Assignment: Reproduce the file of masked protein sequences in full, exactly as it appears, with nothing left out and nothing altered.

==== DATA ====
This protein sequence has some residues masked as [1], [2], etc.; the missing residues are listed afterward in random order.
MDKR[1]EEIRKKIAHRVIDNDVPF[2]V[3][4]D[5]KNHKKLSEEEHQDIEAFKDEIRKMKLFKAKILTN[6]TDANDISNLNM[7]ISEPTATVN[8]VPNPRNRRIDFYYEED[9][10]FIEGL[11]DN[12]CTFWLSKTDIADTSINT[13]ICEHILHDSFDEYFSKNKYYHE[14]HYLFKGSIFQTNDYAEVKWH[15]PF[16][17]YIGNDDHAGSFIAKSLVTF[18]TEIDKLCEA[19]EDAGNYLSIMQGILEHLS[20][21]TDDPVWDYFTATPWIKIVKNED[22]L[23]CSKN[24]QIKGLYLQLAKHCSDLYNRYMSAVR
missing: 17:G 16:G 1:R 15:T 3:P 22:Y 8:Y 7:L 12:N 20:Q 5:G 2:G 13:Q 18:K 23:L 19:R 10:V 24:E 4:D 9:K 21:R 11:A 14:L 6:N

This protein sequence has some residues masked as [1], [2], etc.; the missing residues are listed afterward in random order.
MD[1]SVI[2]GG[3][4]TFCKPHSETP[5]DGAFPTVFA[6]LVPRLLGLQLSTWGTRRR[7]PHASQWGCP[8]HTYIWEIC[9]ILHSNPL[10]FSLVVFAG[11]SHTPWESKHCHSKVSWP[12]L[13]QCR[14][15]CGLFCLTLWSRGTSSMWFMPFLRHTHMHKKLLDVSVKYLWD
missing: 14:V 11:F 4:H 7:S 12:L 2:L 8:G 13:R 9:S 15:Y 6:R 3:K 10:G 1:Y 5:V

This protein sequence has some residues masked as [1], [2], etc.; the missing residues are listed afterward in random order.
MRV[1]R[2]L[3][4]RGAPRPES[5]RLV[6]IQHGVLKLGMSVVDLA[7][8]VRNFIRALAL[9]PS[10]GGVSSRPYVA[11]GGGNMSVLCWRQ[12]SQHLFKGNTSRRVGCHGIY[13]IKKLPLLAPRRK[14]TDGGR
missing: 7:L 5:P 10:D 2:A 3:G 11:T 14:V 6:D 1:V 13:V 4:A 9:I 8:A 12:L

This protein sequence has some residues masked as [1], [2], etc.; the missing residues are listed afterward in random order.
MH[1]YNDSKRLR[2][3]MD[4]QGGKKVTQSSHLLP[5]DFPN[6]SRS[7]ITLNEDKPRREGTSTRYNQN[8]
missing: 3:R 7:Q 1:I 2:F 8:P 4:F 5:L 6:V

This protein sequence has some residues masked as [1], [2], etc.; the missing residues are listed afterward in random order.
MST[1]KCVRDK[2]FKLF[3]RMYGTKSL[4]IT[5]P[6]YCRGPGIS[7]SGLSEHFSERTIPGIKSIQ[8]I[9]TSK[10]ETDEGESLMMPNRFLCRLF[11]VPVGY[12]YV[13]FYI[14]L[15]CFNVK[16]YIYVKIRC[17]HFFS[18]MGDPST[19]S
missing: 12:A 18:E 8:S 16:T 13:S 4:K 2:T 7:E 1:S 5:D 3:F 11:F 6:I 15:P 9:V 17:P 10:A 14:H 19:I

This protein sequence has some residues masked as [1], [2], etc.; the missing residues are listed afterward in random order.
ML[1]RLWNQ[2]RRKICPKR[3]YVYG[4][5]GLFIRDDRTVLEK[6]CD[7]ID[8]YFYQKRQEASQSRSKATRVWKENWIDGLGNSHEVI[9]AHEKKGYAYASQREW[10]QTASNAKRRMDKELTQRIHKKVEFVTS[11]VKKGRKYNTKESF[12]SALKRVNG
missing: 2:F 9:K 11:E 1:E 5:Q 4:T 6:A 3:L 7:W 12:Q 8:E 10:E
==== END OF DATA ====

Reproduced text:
This protein sequence has some residues masked as [1], [2], etc.; the missing residues are listed afterward in random order.
MDKR[1]EEIRKKIAHRVIDNDVPF[2]V[3][4]D[5]KNHKKLSEEEHQDIEAFKDEIRKMKLFKAKILTN[6]TDANDISNLNM[7]ISEPTATVN[8]VPNPRNRRIDFYYEED[9][10]FIEGL[11]DN[12]CTFWLSKTDIADTSINT[13]ICEHILHDSFDEYFSKNKYYHE[14]HYLFKGSIFQTNDYAEVKWH[15]PF[16][17]YIGNDDHAGSFIAKSLVTF[18]TEIDKLCEA[19]EDAGNYLSIMQGILEHLS[20][21]TDDPVWDYFTATPWIKIVKNED[22]L[23]CSKN[24]QIKGLYLQLAKHCSDLYNRYMSAVR
missing: 17:G 16:G 1:R 15:T 3:P 22:Y 8:Y 7:L 12:N 20:Q 5:G 2:G 13:Q 18:K 23:L 19:R 10:V 24:E 4:D 9:K 21:R 11:A 14:L 6:N

This protein sequence has some residues masked as [1], [2], etc.; the missing residues are listed afterward in random order.
MD[1]SVI[2]GG[3][4]TFCKPHSETP[5]DGAFPTVFA[6]LVPRLLGLQLSTWGTRRR[7]PHASQWGCP[8]HTYIWEIC[9]ILHSNPL[10]FSLVVFAG[11]SHTPWESKHCHSKVSWP[12]L[13]QCR[14][15]CGLFCLTLWSRGTSSMWFMPFLRHTHMHKKLLDVSVKYLWD
missing: 14:V 11:F 4:H 7:S 12:L 2:L 8:G 13:R 9:S 15:Y 6:R 3:K 10:G 1:Y 5:V

This protein sequence has some residues masked as [1], [2], etc.; the missing residues are listed afterward in random order.
MRV[1]R[2]L[3][4]RGAPRPES[5]RLV[6]IQHGVLKLGMSVVDLA[7][8]VRNFIRALAL[9]PS[10]GGVSSRPYVA[11]GGGNMSVLCWRQ[12]SQHLFKGNTSRRVGCHGIY[13]IKKLPLLAPRRK[14]TDGGR
missing: 7:L 5:P 10:D 2:A 3:G 11:T 14:V 6:D 1:V 13:V 4:A 9:I 8:A 12:L

This protein sequence has some residues masked as [1], [2], etc.; the missing residues are listed afterward in random order.
MH[1]YNDSKRLR[2][3]MD[4]QGGKKVTQSSHLLP[5]DFPN[6]SRS[7]ITLNEDKPRREGTSTRYNQN[8]
missing: 3:R 7:Q 1:I 2:F 8:P 4:F 5:L 6:V

This protein sequence has some residues masked as [1], [2], etc.; the missing residues are listed afterward in random order.
MST[1]KCVRDK[2]FKLF[3]RMYGTKSL[4]IT[5]P[6]YCRGPGIS[7]SGLSEHFSERTIPGIKSIQ[8]I[9]TSK[10]ETDEGESLMMPNRFLCRLF[11]VPVGY[12]YV[13]FYI[14]L[15]CFNVK[16]YIYVKIRC[17]HFFS[18]MGDPST[19]S
missing: 12:A 18:E 8:S 16:T 13:S 4:K 2:T 7:E 1:S 5:D 3:F 11:F 6:I 15:P 9:V 17:P 10:A 14:H 19:I

This protein sequence has some residues masked as [1], [2], etc.; the missing residues are listed afterward in random order.
ML[1]RLWNQ[2]RRKICPKR[3]YVYG[4][5]GLFIRDDRTVLEK[6]CD[7]ID[8]YFYQKRQEASQSRSKATRVWKENWIDGLGNSHEVI[9]AHEKKGYAYASQREW[10]QTASNAKRRMDKELTQRIHKKVEFVTS[11]VKKGRKYNTKESF[12]SALKRVNG
missing: 2:F 9:K 11:E 1:E 5:Q 4:T 6:A 3:L 7:W 12:Q 8:E 10:E